Scones are one of the all-time favourite bakes, whether part of an afternoon tea, as a snack or treat at any time. There are furious arguments about what makes a good one, but I think everyone will agree, light, fluffy and well risen are important, but they should also taste good, they are not just a vehicle for holding jam and cream.
These top tips apply to all types of scones, be they fruit, cheese, date or simply lovely plain ones. The method of making is the same and you want the same results.
Here are my hints and tips to ensure you make light, airy, well-risen scones. It is not rocket science, but common sense.
- Make sure all your equipment and ingredients are all as cool as possible, and that includes your hands. Butter also must be very cold, but make sure it is not frozen. Using warm hands, ingredients, and equipment will melt the butter too quickly and the result? Heavy scones.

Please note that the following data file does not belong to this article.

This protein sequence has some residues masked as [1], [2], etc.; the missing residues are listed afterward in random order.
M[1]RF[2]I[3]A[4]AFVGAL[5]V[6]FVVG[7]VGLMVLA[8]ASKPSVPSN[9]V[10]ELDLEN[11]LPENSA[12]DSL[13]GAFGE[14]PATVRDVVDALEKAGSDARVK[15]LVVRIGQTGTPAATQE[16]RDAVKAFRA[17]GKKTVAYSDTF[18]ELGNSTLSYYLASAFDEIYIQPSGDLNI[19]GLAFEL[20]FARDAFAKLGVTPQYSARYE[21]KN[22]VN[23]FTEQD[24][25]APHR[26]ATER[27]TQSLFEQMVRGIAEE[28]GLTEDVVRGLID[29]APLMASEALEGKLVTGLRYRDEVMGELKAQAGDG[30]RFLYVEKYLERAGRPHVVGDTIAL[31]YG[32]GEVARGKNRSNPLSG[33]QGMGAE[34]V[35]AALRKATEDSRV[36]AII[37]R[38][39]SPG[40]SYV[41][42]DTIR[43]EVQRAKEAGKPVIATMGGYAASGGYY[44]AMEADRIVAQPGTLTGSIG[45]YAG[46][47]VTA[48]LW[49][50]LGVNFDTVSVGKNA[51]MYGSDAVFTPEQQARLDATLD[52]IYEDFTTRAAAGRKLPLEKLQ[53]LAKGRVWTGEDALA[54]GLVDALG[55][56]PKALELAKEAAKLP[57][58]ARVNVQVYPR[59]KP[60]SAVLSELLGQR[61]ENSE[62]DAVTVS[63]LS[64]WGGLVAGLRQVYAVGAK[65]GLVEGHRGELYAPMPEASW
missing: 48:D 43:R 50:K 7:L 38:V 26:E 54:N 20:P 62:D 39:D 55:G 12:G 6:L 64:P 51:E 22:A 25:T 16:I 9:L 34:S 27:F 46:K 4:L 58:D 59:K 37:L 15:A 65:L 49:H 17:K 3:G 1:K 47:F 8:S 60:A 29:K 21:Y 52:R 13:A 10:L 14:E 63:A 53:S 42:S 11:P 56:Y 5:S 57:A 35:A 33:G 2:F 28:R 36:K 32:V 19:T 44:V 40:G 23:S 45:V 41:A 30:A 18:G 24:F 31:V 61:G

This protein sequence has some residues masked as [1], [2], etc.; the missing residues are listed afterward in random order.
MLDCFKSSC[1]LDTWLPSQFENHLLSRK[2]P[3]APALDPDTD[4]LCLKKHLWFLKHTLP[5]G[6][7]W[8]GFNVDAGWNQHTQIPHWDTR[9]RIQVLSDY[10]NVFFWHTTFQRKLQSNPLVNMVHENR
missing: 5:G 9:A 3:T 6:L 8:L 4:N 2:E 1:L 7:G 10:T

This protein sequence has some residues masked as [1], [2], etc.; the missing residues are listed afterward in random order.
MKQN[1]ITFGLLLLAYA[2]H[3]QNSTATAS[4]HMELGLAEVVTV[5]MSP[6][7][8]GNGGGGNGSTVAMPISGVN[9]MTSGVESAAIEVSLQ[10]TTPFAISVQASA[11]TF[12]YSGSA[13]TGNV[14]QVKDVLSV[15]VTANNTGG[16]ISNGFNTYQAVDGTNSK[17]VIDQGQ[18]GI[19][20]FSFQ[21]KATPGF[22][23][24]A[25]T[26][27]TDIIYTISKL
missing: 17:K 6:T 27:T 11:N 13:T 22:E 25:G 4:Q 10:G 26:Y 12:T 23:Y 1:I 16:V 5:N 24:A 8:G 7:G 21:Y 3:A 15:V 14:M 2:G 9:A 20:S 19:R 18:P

- Always work as quickly and lightly as you can, you are not making bread where you need to develop gluten.
- Avoid over rubbing or kneading the mixture, treat it like a newborn baby. A super-smooth dough is not necessary, it needs simply to be pulled together into a light, pliable texture.
- When cutting, use a tart cutter and at all costs, avoid twisting it as this tears at the edges of the scone and stunts their rise. Once cut gently shake the scone onto the prepared tray. The same applies when cutting with a knife.
- Cook near the top of the oven, even when using a fan. They like it best up there!
Here is my fruit scones recipe if you are ready to get cracking
Classic Scones by Elaine Lemm
Here is one of my popular scone recipes over on my British Food pages on the Spruce. I hope you enjoy them.
Basic Scones Recipe